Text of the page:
Limiting Access by Military Recruiters


The Right to Opt Out from Recruiter Contacts – Every school year, as required by federal law, high schools release student contact information (name, address, telephone number) to military recruiters UNLESS the student has exercised his/her right to “opt out” from recruiter contacts. As a result of Aim Higher’s work, high school students in the Jefferson County Public Schools (JCPS) are provided a “Military Recruiter Opt-Out Form” at the beginning of the school year, inside the front cover of the Student Handbook.  Also due to Aim Higher’s efforts, the opt-out form must only be completed once by a student and will remain in effect through graduation.

Aim Higher urges students to submit their opt-out forms no later than the beginning of their Junior year to ensure that their privacy rights are protected and that their information is not shared with the military.

In Fall 2014, about 20% of JCPS high school students chose to opt out from contact by military recruiters, though the rate varied tremendously by school.  Some schools’ opt-out rates exceeded 60%.

Want to see the Military Recruiter Opt-Out Form?  CLICK HERE 

ASVAB – Aim Higher is building a campaign to demand that JCPS protect student privacy rights by requiring high schools to select Release Option 8 (no release of information to military recruiters) in all testing contracts with the military.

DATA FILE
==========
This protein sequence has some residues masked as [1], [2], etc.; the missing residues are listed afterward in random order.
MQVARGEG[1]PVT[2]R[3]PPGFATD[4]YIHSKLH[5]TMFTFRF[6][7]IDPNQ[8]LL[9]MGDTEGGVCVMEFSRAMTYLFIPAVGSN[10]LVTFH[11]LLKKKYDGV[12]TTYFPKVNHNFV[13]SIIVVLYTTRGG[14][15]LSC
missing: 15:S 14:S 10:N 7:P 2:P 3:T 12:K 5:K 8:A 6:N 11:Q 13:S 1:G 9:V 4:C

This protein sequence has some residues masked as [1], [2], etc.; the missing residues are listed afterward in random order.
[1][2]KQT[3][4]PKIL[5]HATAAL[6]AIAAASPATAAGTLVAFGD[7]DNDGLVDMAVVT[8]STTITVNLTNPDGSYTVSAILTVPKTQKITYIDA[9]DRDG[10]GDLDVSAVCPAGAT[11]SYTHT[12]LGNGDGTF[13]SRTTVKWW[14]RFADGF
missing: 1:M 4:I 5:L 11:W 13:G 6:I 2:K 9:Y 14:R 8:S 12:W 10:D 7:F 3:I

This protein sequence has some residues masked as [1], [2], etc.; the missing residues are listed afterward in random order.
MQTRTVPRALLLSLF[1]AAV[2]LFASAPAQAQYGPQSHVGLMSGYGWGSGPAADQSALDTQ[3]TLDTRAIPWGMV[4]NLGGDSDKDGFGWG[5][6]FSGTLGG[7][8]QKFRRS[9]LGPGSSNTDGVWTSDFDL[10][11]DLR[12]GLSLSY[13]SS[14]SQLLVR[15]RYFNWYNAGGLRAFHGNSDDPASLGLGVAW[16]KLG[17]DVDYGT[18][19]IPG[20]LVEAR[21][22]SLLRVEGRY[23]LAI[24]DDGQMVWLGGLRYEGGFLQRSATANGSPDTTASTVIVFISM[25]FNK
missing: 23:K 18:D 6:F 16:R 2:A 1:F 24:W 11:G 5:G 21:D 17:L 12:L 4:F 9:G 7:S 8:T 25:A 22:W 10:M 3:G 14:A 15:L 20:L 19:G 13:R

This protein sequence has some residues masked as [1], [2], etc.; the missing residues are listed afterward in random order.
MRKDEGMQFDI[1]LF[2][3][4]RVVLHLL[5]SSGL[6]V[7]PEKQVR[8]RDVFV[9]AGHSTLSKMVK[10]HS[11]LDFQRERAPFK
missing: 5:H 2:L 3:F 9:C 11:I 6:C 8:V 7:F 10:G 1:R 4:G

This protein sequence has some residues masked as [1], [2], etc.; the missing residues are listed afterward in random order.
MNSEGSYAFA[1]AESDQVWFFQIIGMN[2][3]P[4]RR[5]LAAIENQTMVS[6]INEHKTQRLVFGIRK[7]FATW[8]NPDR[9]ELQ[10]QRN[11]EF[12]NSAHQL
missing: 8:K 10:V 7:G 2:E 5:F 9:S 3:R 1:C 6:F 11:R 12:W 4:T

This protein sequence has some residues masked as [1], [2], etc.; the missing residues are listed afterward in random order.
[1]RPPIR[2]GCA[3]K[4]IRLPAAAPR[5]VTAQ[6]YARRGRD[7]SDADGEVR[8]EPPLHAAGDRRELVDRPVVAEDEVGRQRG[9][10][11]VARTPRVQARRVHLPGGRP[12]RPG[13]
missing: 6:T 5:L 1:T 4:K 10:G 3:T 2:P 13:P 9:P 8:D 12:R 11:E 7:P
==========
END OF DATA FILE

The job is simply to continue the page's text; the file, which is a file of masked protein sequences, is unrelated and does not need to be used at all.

The Armed Services Vocational Aptitude Battery (ASVAB) is a student aptitude test administered in high school and provided free-of-charge by the military as a tool for military recruitment.  The test is the same one used by the military for every new recruit, and is primarily designed to measure aptitude for military jobs, not civilian careers. Unless the school insists otherwise (by selecting “Release Option 8” in its ASVAB administration contract), the student’s ASVAB score and contact information are automatically released to military recruiters – the student has no say whatsoever on whether his/her information is released. This is a violation of JCPS’ own Student Bill of Rights, which guarantees students with “The Right to Confidentiality of Student Records.”

Right now, you can help by simply saying “NO!” to ASVAB.  Ask for other aptitude and “career academic readiness” testing.  By law, ASVAB cannot be mandatory.

Want more information about the ASVAB test, who it really benefits, and Release Option 8? CLICK HERE